I've been on a little holiday for the last week, traveling around and seeing what experiences I could stumble across, but in reality, I've learned which state truly has the worst drivers... Texas. It's not without some serious consideration and thought though, I've long contemplated which state I've been to had the worst drivers, but the Lone Star State really earned this award.

I think it's worth mentioning, Texas had some real competition for this title. Kansas and Florida both stand out, but as I reflect on my experiences traveling both of those flat states, it doesn't compare to a left lane cruising Texan. Sure, once you get north of OKC, you start to see a lot of Kansas plates on the highway. A lot of Kansas plates on the highway. It's like the Kansans travel in convoys up I-35 back to their nearly square existence, but since Oklahoma made impeding traffic a fineable offense and started enforcing it, Kansas drivers seem to stick to the right.

Florida drivers when we last drove across coast to coast wasn't nearly as stressful as I figured it'd be, but with all those tourist tax dollars, the highways there seem to be built for the heavy traffic. All the same, if you needed to get over in heavy traffic, Florida drivers seemed pretty chill and made room. Maybe they're just so used to tourists not exactly knowing where they're going and make use of good will. You won't find that in Texas.

Hawaii was a pain, but you can literally cut anybody off at any point in time as long as you through their haka hand signal out the window, it's all good. Colorado is mostly two lane outside of the one major city, and mountain passes are narrow, but it's been my experience that trucks will pull over periodically to let traffic go around them. It was really polite.

Even though you're encouraged to drive friendly because it's supposed to be the Texas way, the Lone Star roads are some of the worst to travel. Especially the two lane highways that stretch out and allow travelers to actually see something worth seeing, the Texas landscapes outside the major concrete jungles along the main roads. Even on the bigger four lanes like 287, if a Texan decides to drive under the speed limit in the left lane (called the passing lane in most states) well, they're going to. You can have all the patience in the world behind them, even crowd a Texas driver a bit, and you'll still be forces to pass in the right hand lane. It's a signature trait that not only lives in the old republic, they spread this tendency like a virus to good driving states like Oklahoma.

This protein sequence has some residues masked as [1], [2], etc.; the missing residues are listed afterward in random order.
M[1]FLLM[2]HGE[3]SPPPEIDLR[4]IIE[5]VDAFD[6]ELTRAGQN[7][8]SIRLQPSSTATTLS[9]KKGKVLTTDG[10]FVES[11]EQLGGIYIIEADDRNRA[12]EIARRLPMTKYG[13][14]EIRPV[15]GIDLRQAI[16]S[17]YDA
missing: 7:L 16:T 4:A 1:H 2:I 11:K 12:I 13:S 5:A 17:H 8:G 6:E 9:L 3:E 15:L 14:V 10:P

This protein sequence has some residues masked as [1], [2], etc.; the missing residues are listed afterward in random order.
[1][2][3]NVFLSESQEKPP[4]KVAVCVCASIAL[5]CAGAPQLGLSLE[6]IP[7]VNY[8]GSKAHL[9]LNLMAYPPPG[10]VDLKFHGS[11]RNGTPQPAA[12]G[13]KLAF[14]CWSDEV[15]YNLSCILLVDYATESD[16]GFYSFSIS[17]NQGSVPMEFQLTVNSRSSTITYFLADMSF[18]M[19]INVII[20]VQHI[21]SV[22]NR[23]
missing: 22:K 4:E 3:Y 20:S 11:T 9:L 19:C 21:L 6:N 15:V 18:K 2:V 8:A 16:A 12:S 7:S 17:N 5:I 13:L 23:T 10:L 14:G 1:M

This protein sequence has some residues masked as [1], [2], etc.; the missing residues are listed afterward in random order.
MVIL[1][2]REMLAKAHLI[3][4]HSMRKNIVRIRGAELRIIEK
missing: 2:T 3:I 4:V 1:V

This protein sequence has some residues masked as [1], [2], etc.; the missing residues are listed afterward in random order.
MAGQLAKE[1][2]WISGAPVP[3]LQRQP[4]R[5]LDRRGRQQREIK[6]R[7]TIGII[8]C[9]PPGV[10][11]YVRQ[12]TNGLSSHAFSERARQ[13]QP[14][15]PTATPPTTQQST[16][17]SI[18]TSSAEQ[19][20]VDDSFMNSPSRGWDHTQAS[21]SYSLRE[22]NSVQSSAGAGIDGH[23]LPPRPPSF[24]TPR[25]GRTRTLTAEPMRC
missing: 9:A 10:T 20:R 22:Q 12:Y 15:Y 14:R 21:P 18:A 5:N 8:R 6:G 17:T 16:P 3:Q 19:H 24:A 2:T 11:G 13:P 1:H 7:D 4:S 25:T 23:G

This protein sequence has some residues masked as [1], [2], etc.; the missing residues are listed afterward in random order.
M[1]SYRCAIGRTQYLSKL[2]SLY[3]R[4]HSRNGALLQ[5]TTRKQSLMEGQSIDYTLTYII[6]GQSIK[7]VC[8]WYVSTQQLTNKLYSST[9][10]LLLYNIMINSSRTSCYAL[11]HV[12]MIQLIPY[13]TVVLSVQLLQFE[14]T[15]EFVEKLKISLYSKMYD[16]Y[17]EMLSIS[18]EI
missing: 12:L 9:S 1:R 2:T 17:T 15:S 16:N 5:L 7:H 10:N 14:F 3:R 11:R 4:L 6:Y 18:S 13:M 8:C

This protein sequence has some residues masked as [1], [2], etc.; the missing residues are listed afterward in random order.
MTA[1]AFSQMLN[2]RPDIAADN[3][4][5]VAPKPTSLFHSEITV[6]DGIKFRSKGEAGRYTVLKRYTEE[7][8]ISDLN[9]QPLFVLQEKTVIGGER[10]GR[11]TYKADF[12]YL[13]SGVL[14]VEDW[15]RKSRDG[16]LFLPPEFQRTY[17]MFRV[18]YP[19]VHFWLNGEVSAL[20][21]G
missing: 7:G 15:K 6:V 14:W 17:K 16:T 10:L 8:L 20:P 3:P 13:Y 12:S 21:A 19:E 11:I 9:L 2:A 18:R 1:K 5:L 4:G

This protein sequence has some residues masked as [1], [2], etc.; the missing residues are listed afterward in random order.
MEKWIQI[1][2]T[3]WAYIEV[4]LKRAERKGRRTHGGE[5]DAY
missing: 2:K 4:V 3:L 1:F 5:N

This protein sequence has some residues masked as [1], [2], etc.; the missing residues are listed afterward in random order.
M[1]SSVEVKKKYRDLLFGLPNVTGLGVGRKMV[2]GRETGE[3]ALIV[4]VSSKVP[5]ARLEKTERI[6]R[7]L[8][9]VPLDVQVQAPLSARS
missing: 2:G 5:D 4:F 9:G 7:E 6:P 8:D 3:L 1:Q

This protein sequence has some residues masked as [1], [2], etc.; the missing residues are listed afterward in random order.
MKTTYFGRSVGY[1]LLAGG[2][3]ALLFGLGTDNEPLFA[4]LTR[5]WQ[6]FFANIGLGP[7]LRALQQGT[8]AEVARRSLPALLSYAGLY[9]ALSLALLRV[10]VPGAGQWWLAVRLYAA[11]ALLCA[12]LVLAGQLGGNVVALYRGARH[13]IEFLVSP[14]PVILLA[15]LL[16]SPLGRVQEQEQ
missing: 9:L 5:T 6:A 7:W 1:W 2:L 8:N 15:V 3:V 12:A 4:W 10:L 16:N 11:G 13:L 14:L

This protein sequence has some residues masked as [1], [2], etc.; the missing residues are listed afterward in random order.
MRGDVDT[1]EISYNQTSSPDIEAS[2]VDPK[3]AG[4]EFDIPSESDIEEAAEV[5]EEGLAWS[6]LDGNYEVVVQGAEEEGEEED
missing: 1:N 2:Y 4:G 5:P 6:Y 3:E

I was just getting on the turnpike from OKC yesterday when some Texas plated minivan came screaming past me doing a time-traveling 88mph or so. I didn't think anything of it. I've lived in big cities, I grew out of being the fastest a long time ago. No harm no foul, I didn't give it another thought. As I got a little South though, just passing the Tuttle/Norman spur, I noticed I had somehow caught up to that Texan van just doing my normal 78mph. He was still ahead of me quite some ways. That first toll booth there South of the spur has an old second generation pikepass lane... you know, where you exit the highway around the toll booth at the regular highway speed of 75mph... As I entered the pikepass ramp, I had to stand on my brakes to avoid that Texas driver when he decided 35mph was what 75mph meant. Still, no harm, no foul. I just encountered another "can't drive" Texan in the wild. I passed him after merging back onto the turnpike and went along my way jamming my Limp Bizkit.

By the time I made it to the turnpike McD's, that van remembered they had to represent Tejas and came screaming around me again. I got a chuckle from it. I did notice a rear passenger area full of kids, it really made me appreciate the quiet nu-metal I was getting my driving zen on with. Along through the Chickasha exits and finally felt like I was coming back into home sweet Southwest Oklahoma.

If you've traveled the turnpike in the last few years, you already know they built a new toll booth area South of Chickasha that is proper. Pikepass holders stay the course straight through, payers have to exit. As most states have reciprocity agreements for their respected pikepass type stickers, I once again came driving up behind that Texas minivan at the toll booth. You can kind of understand how that North booth can give you a little aggravation, it's poorly designed... but this new booth is a model of how they should all be built. Still, I end up smoking past this van through the pikepass lane. At this point, instead of annoyed by the lack of driving skill of this smooth-brained Texan, I'm actually becoming sort of impressed. He's doing everything wrong, going way faster than I, yet we're still making the same time down the road. It's astonishing.

It was somewhere around the Cyril exit that I last saw that very special Texan. I assume he either made it where he was going, or perhaps he's still sitting on the shoulder at the Walters exit trying to figure that toll booth out. Either way, it's a good thing he'll eventually make it back to the worst driving state in this part of the country.

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